It’s #IWD2015. International Women’s Day (IWD), first observed in New York City in 1909, has evolved into a major event to raise awareness of the social, economic and political struggles of women worldwide. This year’s theme #MakeItHappen is a global call to celebrate the achievements of women everywhere, to empower them, and focus greater attention on equal rights.
From the elimination of poverty in the developing world and stopping sexual violence to increasing political representation of women and closing the gender gap in corporate leadership – International Women’s Day is an occasion worth marking. However, a midst the massive advocacy campaigns, the intense media attention, and the clarion calls of globally recognized leaders – it can sometimes feel beyond our power to change. With so many important people working hard to resolve these problems, how would you or I even begin to make a difference?
I have been very fortunate in my life, and have never been explicitly conscious of any barriers. That said, the older I get, the more I realize that yes, I have encountered them and yes, the world does suffer as a result of gender inequality. It has taken me too long to truly embrace my feminism, but since becoming I mother, I feel fiercely attuned to the challenges that will face my 12 year old daughter.
So, it is through her eyes that I make my most important choices. I know she will learn more from what I do than what I say, and I do very my best to act accordingly. She inspires me to stand up, speak my mind, and to lead.
My actions combine over time. As do yours. Collectively, our everyday decisions add up, influence those around us, and have a meaningful impact. Here are three things you can do to #MakeItHappen and lead change.
Focus on Leading vs. Achieving
Stop equating achievement with leadership. Yes, closing the leadership gap for women will require many women to super-achieve, but for every one who successfully reaches the C-Suite, there are countless more who can still contribute meaningfully. By tackling problems in their community, speaking out on issues that matter, and by setting a positive example, women everywhere can effectively lead.
- Here’s how to “Develop Leadership Outside of Work”, according to me.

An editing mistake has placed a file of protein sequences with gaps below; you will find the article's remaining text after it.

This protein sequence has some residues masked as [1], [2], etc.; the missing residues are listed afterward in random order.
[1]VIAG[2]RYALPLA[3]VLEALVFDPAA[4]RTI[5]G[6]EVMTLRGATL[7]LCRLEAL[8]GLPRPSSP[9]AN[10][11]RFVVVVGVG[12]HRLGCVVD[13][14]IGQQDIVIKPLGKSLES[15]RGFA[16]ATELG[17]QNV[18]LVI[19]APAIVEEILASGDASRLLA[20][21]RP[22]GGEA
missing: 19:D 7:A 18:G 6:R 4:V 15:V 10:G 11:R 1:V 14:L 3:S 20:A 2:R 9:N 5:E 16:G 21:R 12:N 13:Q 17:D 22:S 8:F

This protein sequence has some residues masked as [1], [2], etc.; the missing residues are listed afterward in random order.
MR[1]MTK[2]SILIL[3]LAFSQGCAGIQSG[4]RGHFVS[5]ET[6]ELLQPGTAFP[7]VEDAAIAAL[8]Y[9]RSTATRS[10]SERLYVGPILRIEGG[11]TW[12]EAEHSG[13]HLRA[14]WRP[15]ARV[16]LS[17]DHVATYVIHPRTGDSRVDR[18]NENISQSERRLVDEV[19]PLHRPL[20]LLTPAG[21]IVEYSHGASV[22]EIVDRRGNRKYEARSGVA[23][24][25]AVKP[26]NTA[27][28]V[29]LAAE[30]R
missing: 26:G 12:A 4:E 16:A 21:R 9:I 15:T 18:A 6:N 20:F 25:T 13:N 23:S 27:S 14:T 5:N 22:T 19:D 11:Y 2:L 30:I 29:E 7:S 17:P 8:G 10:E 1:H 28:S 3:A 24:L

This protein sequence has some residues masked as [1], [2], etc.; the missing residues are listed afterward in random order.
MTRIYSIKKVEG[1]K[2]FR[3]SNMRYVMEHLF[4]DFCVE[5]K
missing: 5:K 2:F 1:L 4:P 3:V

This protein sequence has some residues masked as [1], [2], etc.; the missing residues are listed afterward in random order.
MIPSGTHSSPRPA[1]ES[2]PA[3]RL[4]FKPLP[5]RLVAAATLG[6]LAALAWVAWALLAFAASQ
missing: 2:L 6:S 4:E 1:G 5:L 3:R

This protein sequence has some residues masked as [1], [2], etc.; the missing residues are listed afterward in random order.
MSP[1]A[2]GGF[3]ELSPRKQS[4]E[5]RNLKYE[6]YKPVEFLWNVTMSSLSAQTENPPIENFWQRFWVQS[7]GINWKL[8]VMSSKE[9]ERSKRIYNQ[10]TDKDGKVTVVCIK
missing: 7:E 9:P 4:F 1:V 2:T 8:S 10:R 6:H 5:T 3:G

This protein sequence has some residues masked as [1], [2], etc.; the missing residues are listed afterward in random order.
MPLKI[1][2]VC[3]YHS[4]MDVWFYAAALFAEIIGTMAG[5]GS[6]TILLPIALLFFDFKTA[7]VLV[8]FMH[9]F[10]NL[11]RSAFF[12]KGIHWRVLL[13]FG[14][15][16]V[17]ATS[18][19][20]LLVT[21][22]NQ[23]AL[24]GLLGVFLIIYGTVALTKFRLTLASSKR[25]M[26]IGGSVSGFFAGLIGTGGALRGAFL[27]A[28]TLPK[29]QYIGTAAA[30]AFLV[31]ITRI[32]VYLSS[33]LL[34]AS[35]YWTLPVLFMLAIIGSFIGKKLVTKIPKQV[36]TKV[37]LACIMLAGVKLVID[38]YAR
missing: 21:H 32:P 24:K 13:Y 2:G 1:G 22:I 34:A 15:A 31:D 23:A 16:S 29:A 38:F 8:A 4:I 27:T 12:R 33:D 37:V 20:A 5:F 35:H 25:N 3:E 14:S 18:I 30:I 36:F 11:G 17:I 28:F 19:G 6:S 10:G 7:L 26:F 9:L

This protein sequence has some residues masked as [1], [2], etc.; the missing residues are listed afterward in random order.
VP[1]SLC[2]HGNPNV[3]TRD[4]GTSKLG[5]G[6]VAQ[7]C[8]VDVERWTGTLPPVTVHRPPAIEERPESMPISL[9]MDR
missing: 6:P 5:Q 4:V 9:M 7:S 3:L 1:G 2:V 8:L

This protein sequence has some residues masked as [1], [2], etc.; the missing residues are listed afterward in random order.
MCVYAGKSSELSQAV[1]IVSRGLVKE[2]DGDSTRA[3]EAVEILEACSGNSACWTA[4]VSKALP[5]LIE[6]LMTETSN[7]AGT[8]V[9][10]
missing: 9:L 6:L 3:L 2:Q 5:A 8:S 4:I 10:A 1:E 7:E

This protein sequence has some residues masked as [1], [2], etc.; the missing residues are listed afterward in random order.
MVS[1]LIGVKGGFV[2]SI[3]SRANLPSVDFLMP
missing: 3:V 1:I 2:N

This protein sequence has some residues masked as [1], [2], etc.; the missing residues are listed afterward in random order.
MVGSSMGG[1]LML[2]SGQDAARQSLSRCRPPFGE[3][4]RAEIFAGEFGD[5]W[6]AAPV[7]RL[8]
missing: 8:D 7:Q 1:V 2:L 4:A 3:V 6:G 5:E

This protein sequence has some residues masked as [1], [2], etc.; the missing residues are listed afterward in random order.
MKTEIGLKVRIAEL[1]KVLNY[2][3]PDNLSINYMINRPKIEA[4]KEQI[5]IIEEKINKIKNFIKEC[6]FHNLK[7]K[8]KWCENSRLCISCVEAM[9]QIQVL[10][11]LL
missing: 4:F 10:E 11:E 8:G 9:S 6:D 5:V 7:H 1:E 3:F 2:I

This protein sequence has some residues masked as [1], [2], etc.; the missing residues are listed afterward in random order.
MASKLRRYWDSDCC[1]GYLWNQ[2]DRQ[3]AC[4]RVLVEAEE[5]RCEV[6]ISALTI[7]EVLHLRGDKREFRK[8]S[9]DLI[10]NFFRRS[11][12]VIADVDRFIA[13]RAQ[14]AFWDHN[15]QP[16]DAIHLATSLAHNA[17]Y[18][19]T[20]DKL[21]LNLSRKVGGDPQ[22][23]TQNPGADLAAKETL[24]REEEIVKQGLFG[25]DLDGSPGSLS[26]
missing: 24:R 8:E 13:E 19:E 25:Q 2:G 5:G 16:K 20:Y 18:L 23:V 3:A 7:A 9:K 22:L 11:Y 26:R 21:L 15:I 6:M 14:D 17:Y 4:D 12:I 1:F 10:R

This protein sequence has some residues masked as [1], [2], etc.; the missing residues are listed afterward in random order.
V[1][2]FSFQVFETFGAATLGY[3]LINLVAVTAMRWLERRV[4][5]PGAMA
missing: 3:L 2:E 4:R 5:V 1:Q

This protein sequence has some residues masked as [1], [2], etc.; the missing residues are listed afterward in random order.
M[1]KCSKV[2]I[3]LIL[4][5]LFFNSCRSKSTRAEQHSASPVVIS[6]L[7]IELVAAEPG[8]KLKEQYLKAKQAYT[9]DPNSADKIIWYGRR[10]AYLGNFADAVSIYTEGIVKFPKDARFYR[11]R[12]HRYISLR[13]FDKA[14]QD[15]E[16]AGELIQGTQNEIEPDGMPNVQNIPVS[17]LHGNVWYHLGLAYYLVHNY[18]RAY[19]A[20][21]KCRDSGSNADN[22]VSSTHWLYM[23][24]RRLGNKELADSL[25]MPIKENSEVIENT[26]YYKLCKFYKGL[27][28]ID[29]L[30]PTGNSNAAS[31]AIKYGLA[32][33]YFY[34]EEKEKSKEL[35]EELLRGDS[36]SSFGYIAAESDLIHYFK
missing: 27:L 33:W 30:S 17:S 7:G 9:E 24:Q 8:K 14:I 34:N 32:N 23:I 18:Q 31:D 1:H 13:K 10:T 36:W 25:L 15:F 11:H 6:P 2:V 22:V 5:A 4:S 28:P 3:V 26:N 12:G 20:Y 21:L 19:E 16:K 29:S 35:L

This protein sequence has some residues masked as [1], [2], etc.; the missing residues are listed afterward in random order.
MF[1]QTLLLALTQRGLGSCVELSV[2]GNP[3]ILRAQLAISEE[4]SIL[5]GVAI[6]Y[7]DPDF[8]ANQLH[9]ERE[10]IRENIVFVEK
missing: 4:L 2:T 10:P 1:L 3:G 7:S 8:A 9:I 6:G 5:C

- Follow Tara Sophia Mohr’s 10 Rules for Brilliant Women to “Play Big.”
Make Your Own Time
As women, we’re constantly encouraged to ‘take time nurture ourselves’, and I agree. But self care is just a start when it comes to mastering time. Instead, consider unconventional ways to use it strategically. Work remotely, negotiate 4 workdays instead of 5, or choose to freelance independently. But here is the key…dedicate the flexible time to something important instead of your laundry!
- CEO Jody Greenstone Miller’s challenge to “Rethink Time”.
- The Harvard Business Review on how to get your passion project started without quitting your day job.
Put Your Values Into Action
Cliche maybe, but the best way to put your values into action is to “be the change you want to see” – and by this I mean more than giving generously or purchasing responsibly. Living in alignment with your values means putting your money where your mouth is, speaking up, and rolling up your sleeves. Challenge yes, but also opportunity. Pick a cause or problem dear to your heart and work to solve it by any means necessary. This everyday leadership is the kind people around you actually see, and inevitably, they too will be inspired to lead.
- ambiSHEous – A new entrepreneurship program for girls I’m totally excited to launch.
- Former candidate Catherine Fortin LeFaivre tells it like it is: Show Her the Money!”
Question: What are the small ways you lead change?